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Termination and Recall Print E-mail

Christian Activists

President Noah Porter Yale University
Around this time, a group of “rebels with a religious cause” came into being.  Contrary to the Mission’s prohibition against embracing Christianity, a number of students, not content with their own conversions, became eager to convert their compatriots as well.  In the winter of 1877, five youths attending Williston Academy wished to join a local church and make a public profession of their faith, but were dissuaded by Yung Wing.  Instead, they met informally for prayer and Bible study and succeeded in converting three other CEM boys.  In May 1878, now numbering 13, they formed The Chinese Christian Home Mission, an organization dedicated to the conversion of China to Christ.  However, not long after his arrival, Commissioner Wu uncovered its existence and set about bringing its ringleaders to heel. One of the founders was Tan Yew Fun (Tan Yaoxun 谭耀勋 I, 21), a fervent believer and already a freshman at Yale.  In the Spring of 1880, when Tan returned for Chinese lessons in Hartford, Wu confronted him.  During the Confucian rituals required of staff and students at CEM Headquarters, Wu was enraged when Tan showed reluctance to bow to the tablet of Confucius.  For this affront to traditional piety Tan was expelled from the CEM.3

Sze Kin Yung
Concurrently, other students wholeheartedly embraced the Christian faith during their senior high years.  They formed a society, complete with a constitution, by-laws and administrative officers, and bearing the Latin name, Societas Condita Causa Augendarum Rerum Chinensium Christiana (“Society Founded for the Increase of Chinese Christianity”).4  Whether this was a reorganized Home Mission under a different name is uncertain, but this body also declared its purpose to be the conversion of their fellow-Chinese in America and in China.  In 1880 its treasurer, Yung Kwai (Rong Kui 容揆 II, 34), joined the South Congregational Church in Springfield, cut off his queue and wrote to his father, announcing his decision to become a Christian.  As a consequence of their open defiance, Tan and Yung were dismissed and sent back to China.  However, they managed to slip away in Springfield on 21 August, went into hiding and received support from sympathizers, enabling them to complete their university degrees.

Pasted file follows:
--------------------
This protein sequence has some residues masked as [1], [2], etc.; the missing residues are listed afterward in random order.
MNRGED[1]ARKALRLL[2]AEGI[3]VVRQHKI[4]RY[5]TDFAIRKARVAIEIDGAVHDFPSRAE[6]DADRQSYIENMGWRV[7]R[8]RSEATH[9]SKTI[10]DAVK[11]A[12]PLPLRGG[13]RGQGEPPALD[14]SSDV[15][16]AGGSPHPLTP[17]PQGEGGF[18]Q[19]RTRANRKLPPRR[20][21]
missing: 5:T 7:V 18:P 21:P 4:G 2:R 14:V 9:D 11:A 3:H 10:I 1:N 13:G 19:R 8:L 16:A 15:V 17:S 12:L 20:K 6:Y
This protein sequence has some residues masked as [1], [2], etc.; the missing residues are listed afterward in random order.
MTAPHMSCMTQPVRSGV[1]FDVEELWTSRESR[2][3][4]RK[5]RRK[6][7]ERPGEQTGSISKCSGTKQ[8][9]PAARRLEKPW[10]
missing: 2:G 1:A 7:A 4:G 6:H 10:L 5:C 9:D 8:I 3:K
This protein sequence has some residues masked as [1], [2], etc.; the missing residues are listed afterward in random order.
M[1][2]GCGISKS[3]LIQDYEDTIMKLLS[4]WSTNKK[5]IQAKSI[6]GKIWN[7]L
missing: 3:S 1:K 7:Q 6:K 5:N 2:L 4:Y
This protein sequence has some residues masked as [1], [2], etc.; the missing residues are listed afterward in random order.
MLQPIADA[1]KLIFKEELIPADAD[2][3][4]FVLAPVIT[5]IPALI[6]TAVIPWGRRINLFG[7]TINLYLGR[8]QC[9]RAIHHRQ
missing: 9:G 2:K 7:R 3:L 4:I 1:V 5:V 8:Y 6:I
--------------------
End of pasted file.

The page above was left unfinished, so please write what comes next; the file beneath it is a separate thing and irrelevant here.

External Pressures

Tan Yew Fun
In addition to the dissension within the CEM, external pressures contributed to its untimely demise.  By October 1877, a rise in commodity prices had led Li Hongzhang to petition the Government for a 24% increase in funding.  As a result, the Court’s support of the Mission was questioned by various high officials, including Commissioner Wu.  They also believed that the students’ adoption of foreign mores made their loyalty suspect, jeopardized their future usefulness as civil servants and therefore represented a waste of government money.

Yung Kwai
In 1878, when Yung Wing applied to the State Department for the students’ admission to the Military Academy at West Point and the Naval Academy at Annapolis, their response was a curt “No.”  This was a violation of the Burlingame Treaty which had guaranteed access to both countries’ public educational establishments.  Since one of the core objectives of the CEM was the acquisition of Western military expertise, the rejection of the Chinese applicants called the whole Mission into question.  Yung attributed the about-face in U.S. policy to the violent protests against Chinese laborers on the West Coast and to the opportunism of American politicians riding the resulting wave of xenophobia.  The U.S. Government’s willingness to exploit anti-Chinese prejudice provoked China’s anger and a sense of betrayal, which undercut its commitment to the continued existence of the Mission.   

Mission Aborted

Meanwhile, unknown to Yung Wing, Wu Zideng was dispatching to Li Hongzhang and to Wu's political allies in Court a stream of reports, casting the students in the worst light and accusing Yung of indulging their neglect of Chinese studies and their adoption of foreign ways. His most explosive allegation was that “they formed themselves into secret societies, both religious and political.”5   When he learned of their effect at Court, Yung vigorously rebutted the accusations, but Li placed more trust in Yung’s superior and opponent, Chen Lanbin, whose opinions Li sought.  At a great distance from the situation, Li instructed Chen, Wu and Yung to resolve the crisis, but Yung was largely kept in the dark.  Initially, a partial withdrawal was considered, allowing those already in post-secondary institutions to complete their studies.  In a final effort to save the Mission, Yung rallied the support of his prominent American friends—including Mark Twain, President Noah Porter of Yale and President Julius Seelye of Amherst College—who dispatched a joint petition to the Zongli Yamen 总理衙门 (Bureau of Foreign Affairs), praising the students for their progress and good behaviour, and strongly urging the Chinese Government to let the CEM finish its task.  Even former President Ulysses Grant lent his weight by sending a personal appeal to his friend, Governor Li.  Li seemed receptive to their appeals but he was outranked by Prince Gong 恭親王, head of the Yamen, who favoured termination.  On 8 June 1881, the Court ordered the Mission to disband and to recall the students.

On 8 August 1881, the first group of CEM boys—now confident young men—began their long journey home.  Of the original 120 students, their number reduced by early death or departures due to ill health or misconduct, only about 100 returned to China.



1. Yung Wing (1909; 2000), 202.

2. Quoted in Qian & Hu (2003), 84-87.

3. Sawyer (1917), [9].

4. Young (2001), 2-3.

5. Yung Wing (1909; 2000), 204.